Rivers and their floodplains have been severely degraded with increasing global activity and expenditure undertaken on restoration measures to address the degradation. Early restoration schemes focused on habitat creation with mixed ecological success. Part of the lack of ecological success can be attributed to the lack of effective monitoring. The current focus of river restoration practice is the restoration of physical processes and functioning of systems. The ecological assessment of restoration schemes may need to follow the same approach and consider whether schemes restore functional diversity in addition to taxonomic diversity. This paper examines whether two restoration schemes, on lowland UK rivers, restored macroinvertebrate taxonomic and functional (trait) diversity and relates the findings to the Bradshaw's model of ecological restoration. The study schemes are considered a success in terms of restoring physical processes, longitudinal connectivity and the resulting habitat composition. However, the rehabilitation of macroinvertebrate community structure and function was limited and inconsistent, varying over time, depending on the restoration measure applied and the taxonomic or functional index considered. Resampling of species pools at each site revealed a role for functional redundancy, meaning that increases in functional diversity are more difficult to achieve than outcomes based on taxonomic analyses. Our results highlight the usefulness of applying functional traits alongside taxonomic indices in evaluating river restoration projects.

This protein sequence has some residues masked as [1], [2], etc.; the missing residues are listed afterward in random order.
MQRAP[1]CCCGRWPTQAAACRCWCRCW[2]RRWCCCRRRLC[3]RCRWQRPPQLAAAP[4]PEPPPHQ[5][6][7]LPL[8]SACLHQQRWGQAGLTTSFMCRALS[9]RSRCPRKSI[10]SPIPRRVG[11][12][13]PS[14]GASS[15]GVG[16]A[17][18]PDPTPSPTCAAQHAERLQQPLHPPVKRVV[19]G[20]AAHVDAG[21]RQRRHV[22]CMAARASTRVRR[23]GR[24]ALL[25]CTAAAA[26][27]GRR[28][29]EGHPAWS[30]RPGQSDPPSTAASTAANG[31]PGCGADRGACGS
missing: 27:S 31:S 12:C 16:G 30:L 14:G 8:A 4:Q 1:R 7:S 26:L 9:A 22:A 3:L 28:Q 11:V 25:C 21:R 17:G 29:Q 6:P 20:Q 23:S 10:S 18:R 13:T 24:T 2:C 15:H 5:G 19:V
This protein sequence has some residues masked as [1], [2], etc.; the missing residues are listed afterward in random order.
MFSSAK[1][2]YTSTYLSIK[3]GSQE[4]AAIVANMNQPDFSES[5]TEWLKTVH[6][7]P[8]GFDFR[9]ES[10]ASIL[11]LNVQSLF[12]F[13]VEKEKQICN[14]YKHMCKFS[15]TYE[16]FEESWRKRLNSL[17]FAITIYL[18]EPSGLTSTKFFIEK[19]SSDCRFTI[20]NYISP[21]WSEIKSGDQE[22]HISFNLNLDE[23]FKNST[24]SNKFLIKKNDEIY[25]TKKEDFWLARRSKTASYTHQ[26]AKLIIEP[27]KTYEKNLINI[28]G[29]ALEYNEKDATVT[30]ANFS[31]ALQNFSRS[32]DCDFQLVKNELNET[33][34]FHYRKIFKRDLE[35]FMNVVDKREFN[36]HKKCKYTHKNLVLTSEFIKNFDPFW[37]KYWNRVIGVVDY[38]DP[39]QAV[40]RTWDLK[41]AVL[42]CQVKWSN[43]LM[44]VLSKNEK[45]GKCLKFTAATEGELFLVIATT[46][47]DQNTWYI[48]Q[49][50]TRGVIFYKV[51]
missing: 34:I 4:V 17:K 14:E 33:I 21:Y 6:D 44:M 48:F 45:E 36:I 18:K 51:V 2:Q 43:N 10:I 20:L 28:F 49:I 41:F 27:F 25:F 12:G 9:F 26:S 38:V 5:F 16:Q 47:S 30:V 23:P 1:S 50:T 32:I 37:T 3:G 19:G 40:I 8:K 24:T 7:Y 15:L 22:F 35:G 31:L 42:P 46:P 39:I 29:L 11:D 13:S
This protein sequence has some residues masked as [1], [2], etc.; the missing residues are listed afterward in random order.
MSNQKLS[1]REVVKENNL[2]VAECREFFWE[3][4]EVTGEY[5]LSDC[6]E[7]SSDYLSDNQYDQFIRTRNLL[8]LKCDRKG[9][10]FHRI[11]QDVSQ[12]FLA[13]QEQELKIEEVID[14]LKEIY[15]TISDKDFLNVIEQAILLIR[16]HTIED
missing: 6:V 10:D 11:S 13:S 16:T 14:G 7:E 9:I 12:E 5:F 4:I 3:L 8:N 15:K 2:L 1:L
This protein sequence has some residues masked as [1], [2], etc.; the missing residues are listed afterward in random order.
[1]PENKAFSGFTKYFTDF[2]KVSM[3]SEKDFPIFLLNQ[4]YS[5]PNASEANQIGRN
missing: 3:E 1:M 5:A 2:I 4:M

Bibliographical noteNOTICE: this is the author’s version of a work that was accepted for publication in Science of The Total Environment. Changes resulting from the publishing process, such as peer review, editing, corrections, structural formatting, and other quality control mechanisms may not be reflected in this document. Changes may have been made to this work since it was submitted for publication. A definitive version was subsequently published in Science of The Total Environment, [618, (2018)] DOI: 10.1016/j.scitotenv.2017.09.014
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